Combining HTML and PHP Code on a Single Page

In some circumstances, you might want to include the form-parsing PHP code on the same page as a hard-coded HTML form. Such a combination can be useful if you need to present the same form to the user more than once. You would have more flexibility if you were to write the entire page dynamically, of course, but you would miss out on one of the great strengths of PHP, which is that it mingles well with standard HTML. The more standard HTML you can include in your pages, the easier they are for designers and page builders to amend without asking you, the programmer, for help. For the following examples, imagine that we're creating a site that teaches basic math to preschool children and have been asked to create a script that takes a number from form input and tells the user whether it's larger or smaller than a predefined integer.

Listing 11.5 creates the HTML. For this example, we need only a single text field, but even so, we'll include a little PHP.

Listing 11.5. An HTML Form That Calls Itself

  1: <html>  2: <head>  3: <title>An HTML form that calls itself</title>  4: </head>  5: <body>  6: <form action="<?php echo $_SERVER["PHP_SELF"]; ?>" method="POST">  7: <p><strong>Type your guess here:</strong>  8: <input type="text" name="guess"/></p>  9: <p><input type="submit" value="submit your guess"/></p> 10: </form> 11: </body> 12: </html>

The action of this script is $_SERVER["PHP_SELF"], as seen in line 6. This global variable represents the name of the current script. In other words, the action tells the script to reload itself. The script in Listing 11.5 doesn't produce any output, but if you upload the script to your web server, access the page, and view the source of the page, you will notice that the form action now contains the name of the script itself.

In Listing 11.6, we begin to build up the PHP element of the page.

Listing 11.6. A PHP Number-Guessing Script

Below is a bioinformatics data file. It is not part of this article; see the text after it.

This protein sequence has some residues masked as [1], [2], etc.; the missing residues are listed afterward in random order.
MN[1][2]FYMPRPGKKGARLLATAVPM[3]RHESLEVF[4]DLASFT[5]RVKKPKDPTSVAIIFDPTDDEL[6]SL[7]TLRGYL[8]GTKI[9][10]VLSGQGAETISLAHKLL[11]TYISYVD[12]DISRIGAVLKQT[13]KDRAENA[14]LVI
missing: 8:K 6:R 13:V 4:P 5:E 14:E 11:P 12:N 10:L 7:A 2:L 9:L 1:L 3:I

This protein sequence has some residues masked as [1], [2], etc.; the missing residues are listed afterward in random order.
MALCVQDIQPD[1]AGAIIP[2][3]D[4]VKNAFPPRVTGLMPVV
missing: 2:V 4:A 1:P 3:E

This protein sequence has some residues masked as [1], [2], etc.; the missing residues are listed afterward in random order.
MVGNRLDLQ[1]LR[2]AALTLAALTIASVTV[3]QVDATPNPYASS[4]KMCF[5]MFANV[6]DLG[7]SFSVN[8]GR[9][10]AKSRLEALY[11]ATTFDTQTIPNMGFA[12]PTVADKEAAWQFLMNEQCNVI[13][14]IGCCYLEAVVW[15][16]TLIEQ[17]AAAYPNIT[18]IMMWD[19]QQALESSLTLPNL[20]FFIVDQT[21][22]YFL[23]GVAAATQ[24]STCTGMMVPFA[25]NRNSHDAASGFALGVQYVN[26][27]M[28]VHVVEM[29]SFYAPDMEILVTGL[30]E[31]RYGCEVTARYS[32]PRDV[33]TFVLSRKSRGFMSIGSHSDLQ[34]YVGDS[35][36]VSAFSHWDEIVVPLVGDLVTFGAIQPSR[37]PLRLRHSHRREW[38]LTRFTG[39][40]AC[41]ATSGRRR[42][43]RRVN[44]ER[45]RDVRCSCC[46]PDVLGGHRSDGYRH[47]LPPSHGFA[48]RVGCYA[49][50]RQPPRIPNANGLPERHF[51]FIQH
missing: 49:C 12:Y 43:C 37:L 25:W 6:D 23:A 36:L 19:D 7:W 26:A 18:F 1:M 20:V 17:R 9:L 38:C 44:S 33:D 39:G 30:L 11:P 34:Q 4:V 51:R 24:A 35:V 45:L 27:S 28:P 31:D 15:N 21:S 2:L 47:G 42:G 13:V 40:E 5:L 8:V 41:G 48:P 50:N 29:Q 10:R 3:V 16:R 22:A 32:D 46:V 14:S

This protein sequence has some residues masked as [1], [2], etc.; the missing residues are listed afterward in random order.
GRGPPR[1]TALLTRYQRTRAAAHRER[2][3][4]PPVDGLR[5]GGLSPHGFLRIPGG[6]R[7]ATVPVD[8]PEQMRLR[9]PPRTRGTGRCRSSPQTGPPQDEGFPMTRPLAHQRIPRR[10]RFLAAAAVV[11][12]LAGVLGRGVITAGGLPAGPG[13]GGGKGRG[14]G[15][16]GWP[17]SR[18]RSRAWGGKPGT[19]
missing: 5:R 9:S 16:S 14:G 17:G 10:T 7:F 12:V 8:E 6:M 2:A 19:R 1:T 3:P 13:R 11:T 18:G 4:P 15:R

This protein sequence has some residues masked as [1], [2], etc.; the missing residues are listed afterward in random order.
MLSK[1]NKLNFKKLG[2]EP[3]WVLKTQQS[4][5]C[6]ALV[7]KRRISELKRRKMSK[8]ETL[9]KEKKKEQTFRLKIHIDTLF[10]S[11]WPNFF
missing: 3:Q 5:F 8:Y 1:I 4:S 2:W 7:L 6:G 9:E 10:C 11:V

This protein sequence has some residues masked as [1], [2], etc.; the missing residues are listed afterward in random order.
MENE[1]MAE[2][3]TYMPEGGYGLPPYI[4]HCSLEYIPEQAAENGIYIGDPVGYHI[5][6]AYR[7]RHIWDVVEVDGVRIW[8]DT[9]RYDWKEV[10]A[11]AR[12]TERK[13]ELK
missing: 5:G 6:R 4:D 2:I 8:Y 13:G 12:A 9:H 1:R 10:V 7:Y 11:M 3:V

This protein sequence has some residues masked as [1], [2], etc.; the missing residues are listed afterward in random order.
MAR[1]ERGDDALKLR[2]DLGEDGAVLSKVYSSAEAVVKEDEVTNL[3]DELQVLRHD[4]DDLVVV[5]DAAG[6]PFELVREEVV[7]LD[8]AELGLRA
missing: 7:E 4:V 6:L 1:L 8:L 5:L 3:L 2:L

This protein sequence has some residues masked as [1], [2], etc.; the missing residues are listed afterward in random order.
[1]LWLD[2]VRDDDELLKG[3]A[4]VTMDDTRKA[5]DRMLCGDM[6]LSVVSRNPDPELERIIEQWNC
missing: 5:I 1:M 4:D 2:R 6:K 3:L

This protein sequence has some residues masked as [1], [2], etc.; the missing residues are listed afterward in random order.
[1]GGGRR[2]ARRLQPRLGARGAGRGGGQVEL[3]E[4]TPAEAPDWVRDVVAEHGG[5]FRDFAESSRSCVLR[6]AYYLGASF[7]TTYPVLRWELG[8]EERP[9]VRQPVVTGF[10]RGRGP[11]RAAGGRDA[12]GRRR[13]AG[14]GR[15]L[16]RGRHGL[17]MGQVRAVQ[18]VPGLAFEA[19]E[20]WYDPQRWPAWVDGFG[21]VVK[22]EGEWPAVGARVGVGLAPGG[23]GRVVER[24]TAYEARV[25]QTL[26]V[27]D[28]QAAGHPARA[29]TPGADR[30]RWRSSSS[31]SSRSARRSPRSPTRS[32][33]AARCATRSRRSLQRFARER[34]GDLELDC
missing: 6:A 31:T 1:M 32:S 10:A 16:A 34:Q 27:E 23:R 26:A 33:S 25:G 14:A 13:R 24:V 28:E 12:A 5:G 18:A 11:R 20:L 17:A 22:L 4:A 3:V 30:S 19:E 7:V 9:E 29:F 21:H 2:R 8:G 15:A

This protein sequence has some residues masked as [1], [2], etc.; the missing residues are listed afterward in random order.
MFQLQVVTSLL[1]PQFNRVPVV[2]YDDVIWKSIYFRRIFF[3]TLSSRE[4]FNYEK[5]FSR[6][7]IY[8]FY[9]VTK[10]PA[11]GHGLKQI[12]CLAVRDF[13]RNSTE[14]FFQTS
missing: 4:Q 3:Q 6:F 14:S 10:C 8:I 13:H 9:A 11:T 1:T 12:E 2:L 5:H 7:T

1: <?php  2: $num_to_guess = 42;  3: if (!isset($_POST["guess"])) {  4:    $message = "Welcome to the guessing machine!";  5: } else if ($_POST["guess"] > $num_to_guess) {  6:    $message = $_POST["guess"]." is too big! Try a smaller number.";  7: } else if ($_POST["guess"] < $num_to_guess) {  8:    $message = $_POST["guess"]." is too small! Try a larger number.";  9: } else { // must be equivalent 10:   $message = "Well done!"; 11: } 12: ?>

First, we must define the number that the user guesses, and we do this in line 2 when we assign 42 to the $num_to_guess variable. Next, we must determine whether the form has been submitted; we can test for submission by looking for the existence of the variable $_POST["guess"], which will be available only if your script has been submitted with a value in the guess field. If a value for $_POST["guess"] isn't present, we can safely assume that the user arrived at the page without submitting a form. If the value is present, we can test the value it contains. The test for the presence of the $_POST["guess"] variable takes place on line 3.

Lines 3 through 11 represent an if...else if...else control structure. Only one of these conditions will be true at any given time, depending on what (if anything) was submitted from the form. Depending on the condition, a different value will be assigned to the $message variable. That variable is then printed to the screen in line 18 of the script:

13: <html> 14: <head> 15: <title>A PHP number guessing script</title> 16: </head> 17: <body> 18: <h1><?php echo $message; ?></h1> 19: <form action="<?php echo $_SERVER["PHP_SELF"]; ?>" method="POST"> 20: <p><strong>Type your guess here:</strong> 21: <input type="text" name="guess" /></p> 22: <p><input type="submit" value="submit your guess" /></p> 23: </form> 24: </body> 25: </html>

Put these lines into a text file called numguess.php and place this file in your web server document root. Now access the script with your web browser, and you should see something like Figure 11.4.

Figure 11.4. The form created in Listing 11.6.

There are still a few more additions you could make, but you can probably see how simple it would be to hand the code to a designer for aesthetic treatment. The designer can do her part without having to disturb the programming in any waythe PHP code is at the top, and the rest is 99% HTML.

Sams Teach Yourself PHP, MySQL And Apache All in One
Sams Teach Yourself PHP, MySQL and Apache All in One (3rd Edition)
ISBN: 0672328739
EAN: 2147483647
Year: 2004
Pages: 327

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